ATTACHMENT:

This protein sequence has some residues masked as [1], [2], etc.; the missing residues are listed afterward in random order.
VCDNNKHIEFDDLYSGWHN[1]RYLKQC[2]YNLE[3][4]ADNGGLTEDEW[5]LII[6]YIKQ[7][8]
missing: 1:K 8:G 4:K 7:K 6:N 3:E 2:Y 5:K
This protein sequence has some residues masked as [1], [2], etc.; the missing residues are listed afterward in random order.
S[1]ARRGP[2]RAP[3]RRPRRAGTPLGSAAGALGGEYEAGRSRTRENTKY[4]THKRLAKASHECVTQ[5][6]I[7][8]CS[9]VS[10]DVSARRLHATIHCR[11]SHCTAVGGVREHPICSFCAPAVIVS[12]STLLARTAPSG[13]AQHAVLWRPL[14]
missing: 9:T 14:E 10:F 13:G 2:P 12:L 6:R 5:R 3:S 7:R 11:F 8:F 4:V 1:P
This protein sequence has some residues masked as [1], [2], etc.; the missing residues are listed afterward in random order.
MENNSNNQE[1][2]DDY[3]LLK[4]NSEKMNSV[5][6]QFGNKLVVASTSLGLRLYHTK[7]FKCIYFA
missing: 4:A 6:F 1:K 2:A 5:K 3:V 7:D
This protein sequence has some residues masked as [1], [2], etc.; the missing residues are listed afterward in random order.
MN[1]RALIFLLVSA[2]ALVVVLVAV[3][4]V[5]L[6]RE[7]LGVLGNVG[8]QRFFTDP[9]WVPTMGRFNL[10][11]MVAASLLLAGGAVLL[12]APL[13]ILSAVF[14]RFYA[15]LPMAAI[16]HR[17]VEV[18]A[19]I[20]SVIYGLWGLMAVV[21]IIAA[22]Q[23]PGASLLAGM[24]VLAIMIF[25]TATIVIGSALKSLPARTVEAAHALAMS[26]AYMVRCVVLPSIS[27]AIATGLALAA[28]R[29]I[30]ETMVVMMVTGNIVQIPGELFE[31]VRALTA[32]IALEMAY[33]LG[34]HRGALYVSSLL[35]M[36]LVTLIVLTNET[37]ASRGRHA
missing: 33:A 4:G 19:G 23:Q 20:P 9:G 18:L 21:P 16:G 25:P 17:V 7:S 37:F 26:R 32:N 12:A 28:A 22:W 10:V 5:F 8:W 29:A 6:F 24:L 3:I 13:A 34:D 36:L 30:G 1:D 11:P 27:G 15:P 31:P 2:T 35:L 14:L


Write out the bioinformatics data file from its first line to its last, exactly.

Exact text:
This protein sequence has some residues masked as [1], [2], etc.; the missing residues are listed afterward in random order.
VCDNNKHIEFDDLYSGWHN[1]RYLKQC[2]YNLE[3][4]ADNGGLTEDEW[5]LII[6]YIKQ[7][8]
missing: 1:K 8:G 4:K 7:K 6:N 3:E 2:Y 5:K
This protein sequence has some residues masked as [1], [2], etc.; the missing residues are listed afterward in random order.
S[1]ARRGP[2]RAP[3]RRPRRAGTPLGSAAGALGGEYEAGRSRTRENTKY[4]THKRLAKASHECVTQ[5][6]I[7][8]CS[9]VS[10]DVSARRLHATIHCR[11]SHCTAVGGVREHPICSFCAPAVIVS[12]STLLARTAPSG[13]AQHAVLWRPL[14]
missing: 9:T 14:E 10:F 13:G 2:P 12:L 6:R 5:R 3:S 7:R 11:F 8:F 4:V 1:P
This protein sequence has some residues masked as [1], [2], etc.; the missing residues are listed afterward in random order.
MENNSNNQE[1][2]DDY[3]LLK[4]NSEKMNSV[5][6]QFGNKLVVASTSLGLRLYHTK[7]FKCIYFA
missing: 4:A 6:F 1:K 2:A 5:K 3:V 7:D
This protein sequence has some residues masked as [1], [2], etc.; the missing residues are listed afterward in random order.
MN[1]RALIFLLVSA[2]ALVVVLVAV[3][4]V[5]L[6]RE[7]LGVLGNVG[8]QRFFTDP[9]WVPTMGRFNL[10][11]MVAASLLLAGGAVLL[12]APL[13]ILSAVF[14]RFYA[15]LPMAAI[16]HR[17]VEV[18]A[19]I[20]SVIYGLWGLMAVV[21]IIAA[22]Q[23]PGASLLAGM[24]VLAIMIF[25]TATIVIGSALKSLPARTVEAAHALAMS[26]AYMVRCVVLPSIS[27]AIATGLALAA[28]R[29]I[30]ETMVVMMVTGNIVQIPGELFE[31]VRALTA[32]IALEMAY[33]LG[34]HRGALYVSSLL[35]M[36]LVTLIVLTNET[37]ASRGRHA
missing: 33:A 4:G 19:G 23:Q 20:P 9:G 18:L 21:P 16:G 25:P 17:V 7:S 37:F 26:R 32:N 12:A 28:A 22:W 10:V 5:F 8:W 29:A 6:F 24:L 3:I 13:A 34:D 36:L 30:G 1:D 11:P 27:G 15:P 31:P 2:T 35:L 14:L